It was a long haul complete with many hurdles, but having completed the 4,300-kilometre ultra-marathon last month, organizers are already planning for the next one.
Elmira’s Clay Williams, along with some 46 runners, completed the Monarch Ultra run that spanned three countries and shadowed the migration path of the monarch butterfly.
The first-of-its-kind international relay aimed to raise awareness for the plight of monarch butterflies and other pollinators, whose populations are in steep decline.
“This multi-day running adventure is part of an ongoing effort to raise awareness of the threatened status of pollinators, while showing the world that a new way is possible in uniting communities for the conservation and protection of our beautiful Mother Earth,” said Carlotta James, project director and cofounder.
Each runner completed either 50- or 100-km segments through diverse landscapes including mountain paths, forests, meadows, deserts, and cities, before handing off the baton to the next runner.
The Monarch Ultra kicked off in Peterborough mid-September, and took participants through hundreds of municipalities, including Toronto. Runners then crossed the border into Fort Wayne, Cape Girardeau, Little Rock, Texarkana, Dallas, San Antonio, then to Mexico’s Reynosa, Monterrey, San Luis Potosi, Guanajuato, Queretaro, and Macheros.
They finally wrapped up their journey at the Cerro Pelon Monarch Butterfly Sanctuary on November 4, arriving at around the same time that the butterflies migrate south for winter.
“I think it was interesting the range of people we made contact with on the way down. … From experienced long time environmental activists that are doing all the right things, all the way to people who are running and thinking about how they can start to be a little more environmentally friendly about their daily activities,” said Williams, who acted as race director and mapping expert.
“We were successful in that we were able to educate people who are just starting to look at how we affect the environment.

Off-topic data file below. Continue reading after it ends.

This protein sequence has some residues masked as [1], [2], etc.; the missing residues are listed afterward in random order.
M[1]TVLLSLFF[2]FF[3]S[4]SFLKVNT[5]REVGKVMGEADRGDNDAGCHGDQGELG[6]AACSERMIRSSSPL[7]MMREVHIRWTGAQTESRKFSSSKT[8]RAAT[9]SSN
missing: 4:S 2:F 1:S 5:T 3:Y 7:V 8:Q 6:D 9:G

Participants joined in from all across North America, including Canada, the United States and Mexico. Because the roster list fell just a little short of runners to cover the legs, Williams himself completed nearly 400 kilometres of the trek, while James finished almost 500 km.
Williams said he watched firsthand how the environmental message behind the relay inspired its participants.
“There was one runner who joined because she was running with a friend and didn’t really seem too engaged with the whole environmental protection of aspect of the Monarch Ultra,” recalled Williams.
“We had someone local join us, came out and met us and brought some monarch butterflies that she had raised. The runner had the opportunity to take a butterfly out of this jar, release it and watch it fly away as it started migrating south. I think that had a really big impact on her.”
They took along an RV motorhome to take runners to each planned segment. While the journey was successful in its mission, Williams said that there were several unforeseen challenges along the way.
“The very first day we ran into a construction zone … we couldn’t drive through, and how do you plan for that? So we got a couple people on bicycles to ride through the construction zone. I think that was an indication of things to come.”
The RV that they used was some 30-years-old, and ran into electrical issues and engine trouble along the way. When the group crossed the border into Mexico, they decided to leave the motorhome behind and rent a van so that they did not get stranded.
There was another issue that they ran into while in the United States, while participants were completing their segments on service roads next to the interstate highways.
“When I set the route up, the initial intention was to find the shortest distance point to point. Especially in the U.S., interstate highways are the shortest distance intentionally,” explained Williams. “We had four or five days running straight, just running down the service road right beside the interstate. The amount of traffic and truck traffic was almost deafening.
“In 2021, we’re planning to do it again, and we’re definitely going to change up the route away from such crazy busy highways.”
The second Monarch Ultra planned for 2021 will be “bigger and better,” especially now that the group has gained support from conservation groups, government agencies, schools, and running groups.
Williams said that the date is set for 2021 rather than next year, to give organizers more time to properly plan and prepare for an event of this scale.
A documentary telling the story of the monarch butterfly, the relay run, and local conservation efforts is underway, depending on how much funding and which partnerships the project can secure in the next year or two.
“It’s been over two weeks since the Monarch Ultra team came back from Mexico. It was so cool to be part of such an amazing project. I miss the team already and all the great people I met along the route,” said Rodney Fuentes, director and cinematographer.
For more information, visit The Monarch Ultra website.